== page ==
Thinking Outside the Box

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Recently, we decided to simplify our life. This idealistic objective warranted its own task force. The project was to downsize from a 1-acre home with too many bedrooms to .25 acres and just enough space to not feel claustrophobic. I was the task force. Work during the day; sort, donate, and pack at night. (See Figure 1.)

Figure 1.

It was fun???

Still, I learned a fair amount during this arduous process:
1. While we thought we were minimalistic in terms of home gear, we were not.

2. While we thought we were relatively organized, we were not.

3. While we thought we were somewhat skilled in assessing the best way to create efficiencies, we got stuck in the ways we had always done things.

Sound familiar?

The obvious lesson: it gets messy before it gets simplified. Secondary takeaway: being open to change is harder than it looks.

I can’t tell you how many times I placed an item in the Donate pile only to wake up the next morning and move it to the Come With Us pile. After several long work days, I often thought of abandoning the entire “simplifying” project and deal with it later — after we moved.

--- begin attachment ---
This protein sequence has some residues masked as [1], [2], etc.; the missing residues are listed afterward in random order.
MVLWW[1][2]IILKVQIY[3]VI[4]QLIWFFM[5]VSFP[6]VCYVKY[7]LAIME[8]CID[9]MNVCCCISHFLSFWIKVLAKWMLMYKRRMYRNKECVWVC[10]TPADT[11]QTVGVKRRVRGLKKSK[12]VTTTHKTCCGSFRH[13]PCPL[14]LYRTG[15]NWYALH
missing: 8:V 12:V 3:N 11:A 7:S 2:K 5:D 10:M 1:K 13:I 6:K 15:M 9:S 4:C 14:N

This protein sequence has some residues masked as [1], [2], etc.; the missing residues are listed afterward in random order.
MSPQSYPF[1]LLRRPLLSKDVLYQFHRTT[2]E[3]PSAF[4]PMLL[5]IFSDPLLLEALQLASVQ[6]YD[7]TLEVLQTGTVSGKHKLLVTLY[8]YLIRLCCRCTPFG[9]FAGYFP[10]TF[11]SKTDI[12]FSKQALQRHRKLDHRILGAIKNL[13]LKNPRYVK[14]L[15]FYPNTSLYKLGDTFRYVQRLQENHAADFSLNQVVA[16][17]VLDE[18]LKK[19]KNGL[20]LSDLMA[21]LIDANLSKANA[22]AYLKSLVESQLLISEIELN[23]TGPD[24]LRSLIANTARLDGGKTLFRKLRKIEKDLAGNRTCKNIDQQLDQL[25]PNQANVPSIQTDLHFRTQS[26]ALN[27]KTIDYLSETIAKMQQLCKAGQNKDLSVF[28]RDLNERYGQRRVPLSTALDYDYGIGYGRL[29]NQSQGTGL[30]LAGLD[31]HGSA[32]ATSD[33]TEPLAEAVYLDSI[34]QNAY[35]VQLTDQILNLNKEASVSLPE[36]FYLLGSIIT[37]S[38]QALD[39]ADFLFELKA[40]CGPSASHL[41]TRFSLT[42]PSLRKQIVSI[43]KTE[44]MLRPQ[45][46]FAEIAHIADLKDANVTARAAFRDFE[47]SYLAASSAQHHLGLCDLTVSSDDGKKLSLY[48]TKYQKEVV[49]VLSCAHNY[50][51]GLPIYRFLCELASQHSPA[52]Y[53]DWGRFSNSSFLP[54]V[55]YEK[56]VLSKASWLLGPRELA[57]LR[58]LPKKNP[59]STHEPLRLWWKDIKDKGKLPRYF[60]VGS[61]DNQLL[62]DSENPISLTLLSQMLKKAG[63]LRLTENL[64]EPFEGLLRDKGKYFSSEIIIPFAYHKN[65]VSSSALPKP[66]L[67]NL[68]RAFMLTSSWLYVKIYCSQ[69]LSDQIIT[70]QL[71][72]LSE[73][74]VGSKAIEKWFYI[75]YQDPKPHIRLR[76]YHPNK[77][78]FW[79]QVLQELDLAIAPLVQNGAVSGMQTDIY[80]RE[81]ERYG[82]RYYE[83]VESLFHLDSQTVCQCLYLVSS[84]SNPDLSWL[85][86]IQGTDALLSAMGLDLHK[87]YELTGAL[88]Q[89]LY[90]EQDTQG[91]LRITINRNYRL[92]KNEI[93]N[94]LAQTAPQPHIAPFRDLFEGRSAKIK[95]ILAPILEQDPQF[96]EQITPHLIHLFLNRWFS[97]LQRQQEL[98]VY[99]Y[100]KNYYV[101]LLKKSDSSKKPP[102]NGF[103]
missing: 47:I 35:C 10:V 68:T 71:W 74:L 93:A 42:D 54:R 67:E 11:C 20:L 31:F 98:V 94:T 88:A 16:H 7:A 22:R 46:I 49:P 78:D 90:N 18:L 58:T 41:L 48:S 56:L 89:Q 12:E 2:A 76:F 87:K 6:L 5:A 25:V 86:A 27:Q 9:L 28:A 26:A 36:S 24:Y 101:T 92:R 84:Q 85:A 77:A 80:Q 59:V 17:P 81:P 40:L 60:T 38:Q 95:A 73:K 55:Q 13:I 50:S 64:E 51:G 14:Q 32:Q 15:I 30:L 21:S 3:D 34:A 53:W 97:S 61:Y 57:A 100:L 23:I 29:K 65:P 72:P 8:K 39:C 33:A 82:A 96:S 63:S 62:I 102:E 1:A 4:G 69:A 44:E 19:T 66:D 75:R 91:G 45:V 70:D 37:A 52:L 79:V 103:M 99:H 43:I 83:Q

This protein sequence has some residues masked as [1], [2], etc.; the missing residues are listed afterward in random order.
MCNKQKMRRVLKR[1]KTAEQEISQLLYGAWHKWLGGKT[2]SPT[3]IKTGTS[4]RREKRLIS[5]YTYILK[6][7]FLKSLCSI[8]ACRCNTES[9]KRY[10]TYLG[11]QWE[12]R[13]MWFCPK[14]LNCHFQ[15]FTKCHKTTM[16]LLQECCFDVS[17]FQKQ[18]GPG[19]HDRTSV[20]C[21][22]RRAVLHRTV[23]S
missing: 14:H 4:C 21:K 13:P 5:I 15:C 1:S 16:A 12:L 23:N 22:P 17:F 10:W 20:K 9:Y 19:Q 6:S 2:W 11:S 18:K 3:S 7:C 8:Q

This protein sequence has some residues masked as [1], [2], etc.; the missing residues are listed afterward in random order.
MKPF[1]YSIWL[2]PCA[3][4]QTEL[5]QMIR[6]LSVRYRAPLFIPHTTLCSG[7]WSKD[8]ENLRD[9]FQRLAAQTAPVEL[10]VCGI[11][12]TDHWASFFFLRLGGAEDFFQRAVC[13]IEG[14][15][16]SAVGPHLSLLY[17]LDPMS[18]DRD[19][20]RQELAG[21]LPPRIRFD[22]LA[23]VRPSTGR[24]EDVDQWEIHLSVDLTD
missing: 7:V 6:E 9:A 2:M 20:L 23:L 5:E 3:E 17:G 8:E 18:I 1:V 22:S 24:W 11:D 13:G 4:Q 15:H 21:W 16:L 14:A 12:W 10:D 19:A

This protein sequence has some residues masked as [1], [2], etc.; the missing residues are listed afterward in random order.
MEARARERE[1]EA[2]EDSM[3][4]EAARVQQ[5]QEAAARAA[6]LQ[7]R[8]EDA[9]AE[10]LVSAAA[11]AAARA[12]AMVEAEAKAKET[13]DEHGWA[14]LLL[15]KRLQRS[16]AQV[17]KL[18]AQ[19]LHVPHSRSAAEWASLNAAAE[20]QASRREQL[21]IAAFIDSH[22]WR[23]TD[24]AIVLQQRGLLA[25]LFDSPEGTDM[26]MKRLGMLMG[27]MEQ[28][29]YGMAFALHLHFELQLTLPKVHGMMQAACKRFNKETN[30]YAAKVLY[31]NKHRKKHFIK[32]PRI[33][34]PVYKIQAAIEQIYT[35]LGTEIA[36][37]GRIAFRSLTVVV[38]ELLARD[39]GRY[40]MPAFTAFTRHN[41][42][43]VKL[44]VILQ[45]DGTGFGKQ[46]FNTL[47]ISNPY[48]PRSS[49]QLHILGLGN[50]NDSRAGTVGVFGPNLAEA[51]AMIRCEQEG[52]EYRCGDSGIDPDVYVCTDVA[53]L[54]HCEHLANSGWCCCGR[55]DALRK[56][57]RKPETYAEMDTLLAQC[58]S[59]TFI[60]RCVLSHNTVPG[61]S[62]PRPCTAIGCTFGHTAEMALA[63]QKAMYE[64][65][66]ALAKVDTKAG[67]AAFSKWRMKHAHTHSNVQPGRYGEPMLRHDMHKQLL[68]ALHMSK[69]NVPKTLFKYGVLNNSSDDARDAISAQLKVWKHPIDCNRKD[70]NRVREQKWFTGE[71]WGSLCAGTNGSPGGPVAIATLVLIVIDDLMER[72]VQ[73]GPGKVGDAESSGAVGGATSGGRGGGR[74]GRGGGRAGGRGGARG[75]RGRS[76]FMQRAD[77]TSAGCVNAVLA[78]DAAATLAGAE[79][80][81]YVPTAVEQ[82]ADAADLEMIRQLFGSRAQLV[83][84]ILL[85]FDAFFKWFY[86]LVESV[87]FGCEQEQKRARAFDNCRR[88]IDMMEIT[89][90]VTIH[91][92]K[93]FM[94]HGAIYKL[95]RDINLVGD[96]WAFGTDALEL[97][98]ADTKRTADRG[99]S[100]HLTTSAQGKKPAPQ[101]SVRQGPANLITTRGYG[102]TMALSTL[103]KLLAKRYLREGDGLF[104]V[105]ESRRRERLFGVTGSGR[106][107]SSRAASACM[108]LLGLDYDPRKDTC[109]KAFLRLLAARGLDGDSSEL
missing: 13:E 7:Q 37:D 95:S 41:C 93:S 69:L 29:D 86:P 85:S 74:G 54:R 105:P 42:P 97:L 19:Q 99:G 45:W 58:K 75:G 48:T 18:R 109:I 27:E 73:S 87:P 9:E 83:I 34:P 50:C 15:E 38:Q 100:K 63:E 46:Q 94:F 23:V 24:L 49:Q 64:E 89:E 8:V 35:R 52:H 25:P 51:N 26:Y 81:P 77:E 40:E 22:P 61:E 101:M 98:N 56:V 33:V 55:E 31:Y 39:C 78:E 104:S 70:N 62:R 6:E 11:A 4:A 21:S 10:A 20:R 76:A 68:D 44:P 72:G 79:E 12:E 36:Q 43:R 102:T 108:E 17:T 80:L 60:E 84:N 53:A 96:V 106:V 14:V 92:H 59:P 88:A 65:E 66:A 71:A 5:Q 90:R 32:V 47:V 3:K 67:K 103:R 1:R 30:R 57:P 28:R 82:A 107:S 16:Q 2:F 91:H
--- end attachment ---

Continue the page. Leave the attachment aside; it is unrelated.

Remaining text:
Another learning: this process did not bring out the best in me. It amplified my impatience, stubbornness, and heel-dragging tendencies. It wasn’t pretty.

Figure 2.

Still I did it. After what seemed like ages, I assembled a pile of overpacked boxes. (See Figure 2.)

Today, I stand staring at the same cardboard nemeses — in a new location. It seems they multiplied like rabbits in this new, smaller space. When unpacked, their contents will reveal whether my simplifying exercise worked; I have a sneaking suspicion it did not.

But before I take the next step in this stupid, self-induced simplifying snafu, I must come clean. For years, I’ve urged you to be open to change and approach network evolution, transformation, and simplification, with a positive attitude.

I apologize for my Pollyanna-ish preaching. I am an utter failure at walking my talk. This simplifying thing kicked me in the ego. Even self-induced, it is far more difficult than it appears.

P.S. Please see my attempt at making amends with this extra-apology PR2019C code for complimentary attendance to ISE EXPO 2019, September 24-26, 2019, in Fort Worth, Texas.

 

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About Author

Sharon Vollman is Senior Vice President, Editorial Director of ISE magazine. She oversees all editorial processes and staff for ISE magazine, the ISE e-newsletter,www.isemag.com, and leads the educational content development for ISE EXPO and several events. Vollman has created educational partnerships with the major communications and entertainment providers including AT&T, Verizon, CenturyLink, Frontier Communications and Cincinnati Bell. She has covered the telecom industry since 1996, when she joined OSP magazine as editor. Prior to that she worked in advertising with Ogilvy & Mather and CME. Vollman has a bachelor’s degree in journalism/advertising from the University of Iowa.

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